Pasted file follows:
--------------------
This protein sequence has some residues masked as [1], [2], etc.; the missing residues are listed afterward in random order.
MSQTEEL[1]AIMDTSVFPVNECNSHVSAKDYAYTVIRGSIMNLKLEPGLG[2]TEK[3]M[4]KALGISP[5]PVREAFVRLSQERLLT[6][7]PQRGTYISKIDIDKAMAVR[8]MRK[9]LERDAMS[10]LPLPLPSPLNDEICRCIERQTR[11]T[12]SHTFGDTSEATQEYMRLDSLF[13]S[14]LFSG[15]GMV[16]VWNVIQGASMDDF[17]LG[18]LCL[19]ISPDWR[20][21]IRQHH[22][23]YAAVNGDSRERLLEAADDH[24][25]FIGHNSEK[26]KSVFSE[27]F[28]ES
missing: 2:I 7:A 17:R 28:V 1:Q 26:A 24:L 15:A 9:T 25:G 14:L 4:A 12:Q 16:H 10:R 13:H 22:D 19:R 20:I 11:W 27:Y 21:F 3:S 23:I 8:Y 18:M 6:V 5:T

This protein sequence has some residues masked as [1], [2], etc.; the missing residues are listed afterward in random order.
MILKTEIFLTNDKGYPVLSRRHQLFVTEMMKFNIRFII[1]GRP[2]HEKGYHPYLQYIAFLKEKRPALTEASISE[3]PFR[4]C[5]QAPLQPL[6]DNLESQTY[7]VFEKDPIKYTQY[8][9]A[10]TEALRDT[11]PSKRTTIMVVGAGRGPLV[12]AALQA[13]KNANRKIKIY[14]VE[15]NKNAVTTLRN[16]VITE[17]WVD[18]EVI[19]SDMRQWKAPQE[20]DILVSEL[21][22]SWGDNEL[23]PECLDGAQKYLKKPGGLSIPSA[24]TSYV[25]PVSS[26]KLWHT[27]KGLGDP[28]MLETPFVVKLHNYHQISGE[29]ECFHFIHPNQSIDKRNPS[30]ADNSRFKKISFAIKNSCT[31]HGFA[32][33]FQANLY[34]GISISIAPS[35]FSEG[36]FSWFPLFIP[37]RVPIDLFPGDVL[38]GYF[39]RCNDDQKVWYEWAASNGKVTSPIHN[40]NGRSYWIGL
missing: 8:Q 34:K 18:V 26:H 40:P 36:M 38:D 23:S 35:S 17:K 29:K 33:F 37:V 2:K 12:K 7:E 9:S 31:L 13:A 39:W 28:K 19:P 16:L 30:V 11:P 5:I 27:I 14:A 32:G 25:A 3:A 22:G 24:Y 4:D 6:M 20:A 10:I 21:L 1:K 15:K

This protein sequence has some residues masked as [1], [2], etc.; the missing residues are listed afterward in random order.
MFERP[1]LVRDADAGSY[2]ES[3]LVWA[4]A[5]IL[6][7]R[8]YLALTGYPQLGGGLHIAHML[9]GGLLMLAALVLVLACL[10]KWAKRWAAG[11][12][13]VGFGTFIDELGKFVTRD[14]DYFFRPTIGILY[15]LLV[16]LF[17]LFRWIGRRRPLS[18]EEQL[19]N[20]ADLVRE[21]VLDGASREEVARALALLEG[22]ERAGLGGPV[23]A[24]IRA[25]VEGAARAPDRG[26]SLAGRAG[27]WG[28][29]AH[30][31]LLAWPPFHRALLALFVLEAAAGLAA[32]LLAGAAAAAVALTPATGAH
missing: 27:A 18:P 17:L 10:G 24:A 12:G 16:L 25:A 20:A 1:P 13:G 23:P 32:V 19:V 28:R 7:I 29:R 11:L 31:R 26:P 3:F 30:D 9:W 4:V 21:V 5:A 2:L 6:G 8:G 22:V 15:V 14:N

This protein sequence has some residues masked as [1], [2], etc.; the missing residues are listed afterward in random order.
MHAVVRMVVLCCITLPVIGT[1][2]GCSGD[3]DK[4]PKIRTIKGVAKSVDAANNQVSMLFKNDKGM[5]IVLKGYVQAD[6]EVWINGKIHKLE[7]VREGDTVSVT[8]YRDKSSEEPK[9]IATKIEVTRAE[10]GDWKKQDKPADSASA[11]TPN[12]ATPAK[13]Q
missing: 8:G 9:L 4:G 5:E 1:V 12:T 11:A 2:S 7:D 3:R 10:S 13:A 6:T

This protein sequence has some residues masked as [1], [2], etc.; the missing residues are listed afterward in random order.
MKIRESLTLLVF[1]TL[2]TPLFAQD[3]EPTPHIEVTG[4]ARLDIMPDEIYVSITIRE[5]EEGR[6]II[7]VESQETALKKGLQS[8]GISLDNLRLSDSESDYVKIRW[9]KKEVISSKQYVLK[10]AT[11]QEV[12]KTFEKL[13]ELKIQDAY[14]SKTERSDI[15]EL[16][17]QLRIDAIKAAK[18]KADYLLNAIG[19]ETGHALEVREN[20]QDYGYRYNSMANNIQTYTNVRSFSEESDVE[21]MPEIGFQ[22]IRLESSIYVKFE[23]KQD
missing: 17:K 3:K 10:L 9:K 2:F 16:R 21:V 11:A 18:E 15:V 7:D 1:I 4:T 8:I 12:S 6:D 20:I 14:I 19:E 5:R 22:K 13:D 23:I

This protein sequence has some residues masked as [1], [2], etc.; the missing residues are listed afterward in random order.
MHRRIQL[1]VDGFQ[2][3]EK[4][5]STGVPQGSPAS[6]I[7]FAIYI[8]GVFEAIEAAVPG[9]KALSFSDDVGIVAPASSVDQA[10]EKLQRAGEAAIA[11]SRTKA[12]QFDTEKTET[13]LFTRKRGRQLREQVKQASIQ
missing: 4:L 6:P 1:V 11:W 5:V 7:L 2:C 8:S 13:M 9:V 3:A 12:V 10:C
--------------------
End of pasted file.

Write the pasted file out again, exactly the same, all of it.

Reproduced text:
This protein sequence has some residues masked as [1], [2], etc.; the missing residues are listed afterward in random order.
MSQTEEL[1]AIMDTSVFPVNECNSHVSAKDYAYTVIRGSIMNLKLEPGLG[2]TEK[3]M[4]KALGISP[5]PVREAFVRLSQERLLT[6][7]PQRGTYISKIDIDKAMAVR[8]MRK[9]LERDAMS[10]LPLPLPSPLNDEICRCIERQTR[11]T[12]SHTFGDTSEATQEYMRLDSLF[13]S[14]LFSG[15]GMV[16]VWNVIQGASMDDF[17]LG[18]LCL[19]ISPDWR[20][21]IRQHH[22][23]YAAVNGDSRERLLEAADDH[24][25]FIGHNSEK[26]KSVFSE[27]F[28]ES
missing: 2:I 7:A 17:R 28:V 1:Q 26:A 24:L 15:A 9:T 25:G 14:L 4:A 12:Q 16:H 10:R 13:H 22:D 19:R 20:I 11:W 27:Y 21:F 3:S 23:I 8:Y 18:M 6:V 5:T

This protein sequence has some residues masked as [1], [2], etc.; the missing residues are listed afterward in random order.
MILKTEIFLTNDKGYPVLSRRHQLFVTEMMKFNIRFII[1]GRP[2]HEKGYHPYLQYIAFLKEKRPALTEASISE[3]PFR[4]C[5]QAPLQPL[6]DNLESQTY[7]VFEKDPIKYTQY[8][9]A[10]TEALRDT[11]PSKRTTIMVVGAGRGPLV[12]AALQA[13]KNANRKIKIY[14]VE[15]NKNAVTTLRN[16]VITE[17]WVD[18]EVI[19]SDMRQWKAPQE[20]DILVSEL[21][22]SWGDNEL[23]PECLDGAQKYLKKPGGLSIPSA[24]TSYV[25]PVSS[26]KLWHT[27]KGLGDP[28]MLETPFVVKLHNYHQISGE[29]ECFHFIHPNQSIDKRNPS[30]ADNSRFKKISFAIKNSCT[31]HGFA[32][33]FQANLY[34]GISISIAPS[35]FSEG[36]FSWFPLFIP[37]RVPIDLFPGDVL[38]GYF[39]RCNDDQKVWYEWAASNGKVTSPIHN[40]NGRSYWIGL
missing: 8:Q 34:K 18:V 26:H 40:P 36:M 38:D 23:S 35:S 17:K 29:K 33:F 37:V 2:K 12:K 7:E 9:S 31:L 13:A 39:W 28:K 19:P 16:L 30:V 11:P 5:I 27:I 14:A 32:G 25:A 3:A 22:G 24:Y 4:D 6:M 20:A 10:I 21:L 1:K 15:K

This protein sequence has some residues masked as [1], [2], etc.; the missing residues are listed afterward in random order.
MFERP[1]LVRDADAGSY[2]ES[3]LVWA[4]A[5]IL[6][7]R[8]YLALTGYPQLGGGLHIAHML[9]GGLLMLAALVLVLACL[10]KWAKRWAAG[11][12][13]VGFGTFIDELGKFVTRD[14]DYFFRPTIGILY[15]LLV[16]LF[17]LFRWIGRRRPLS[18]EEQL[19]N[20]ADLVRE[21]VLDGASREEVARALALLEG[22]ERAGLGGPV[23]A[24]IRA[25]VEGAARAPDRG[26]SLAGRAG[27]WG[28][29]AH[30][31]LLAWPPFHRALLALFVLEAAAGLAA[32]LLAGAAAAAVALTPATGAH
missing: 27:A 18:P 17:L 10:G 24:A 12:G 16:L 25:A 20:A 1:P 13:G 23:P 32:V 19:V 28:R 7:I 29:R 11:L 31:R 26:P 3:F 30:D 9:W 4:V 21:V 5:A 2:L 6:G 8:G 22:V 15:V 14:N

This protein sequence has some residues masked as [1], [2], etc.; the missing residues are listed afterward in random order.
MHAVVRMVVLCCITLPVIGT[1][2]GCSGD[3]DK[4]PKIRTIKGVAKSVDAANNQVSMLFKNDKGM[5]IVLKGYVQAD[6]EVWINGKIHKLE[7]VREGDTVSVT[8]YRDKSSEEPK[9]IATKIEVTRAE[10]GDWKKQDKPADSASA[11]TPN[12]ATPAK[13]Q
missing: 8:G 9:L 4:G 5:E 1:V 12:T 11:A 2:S 7:D 3:R 10:S 13:A 6:T

This protein sequence has some residues masked as [1], [2], etc.; the missing residues are listed afterward in random order.
MKIRESLTLLVF[1]TL[2]TPLFAQD[3]EPTPHIEVTG[4]ARLDIMPDEIYVSITIRE[5]EEGR[6]II[7]VESQETALKKGLQS[8]GISLDNLRLSDSESDYVKIRW[9]KKEVISSKQYVLK[10]AT[11]QEV[12]KTFEKL[13]ELKIQDAY[14]SKTERSDI[15]EL[16][17]QLRIDAIKAAK[18]KADYLLNAIG[19]ETGHALEVREN[20]QDYGYRYNSMANNIQTYTNVRSFSEESDVE[21]MPEIGFQ[22]IRLESSIYVKFE[23]KQD
missing: 17:K 3:K 10:L 9:K 2:F 16:R 21:V 11:A 18:E 15:V 7:D 1:I 4:T 8:I 12:S 6:D 20:I 14:I 19:E 5:R 22:K 13:D 23:I

This protein sequence has some residues masked as [1], [2], etc.; the missing residues are listed afterward in random order.
MHRRIQL[1]VDGFQ[2][3]EK[4][5]STGVPQGSPAS[6]I[7]FAIYI[8]GVFEAIEAAVPG[9]KALSFSDDVGIVAPASSVDQA[10]EKLQRAGEAAIA[11]SRTKA[12]QFDTEKTET[13]LFTRKRGRQLREQVKQASIQ
missing: 4:L 6:P 1:V 11:W 5:V 7:L 2:C 8:S 13:M 9:V 3:A 12:V 10:C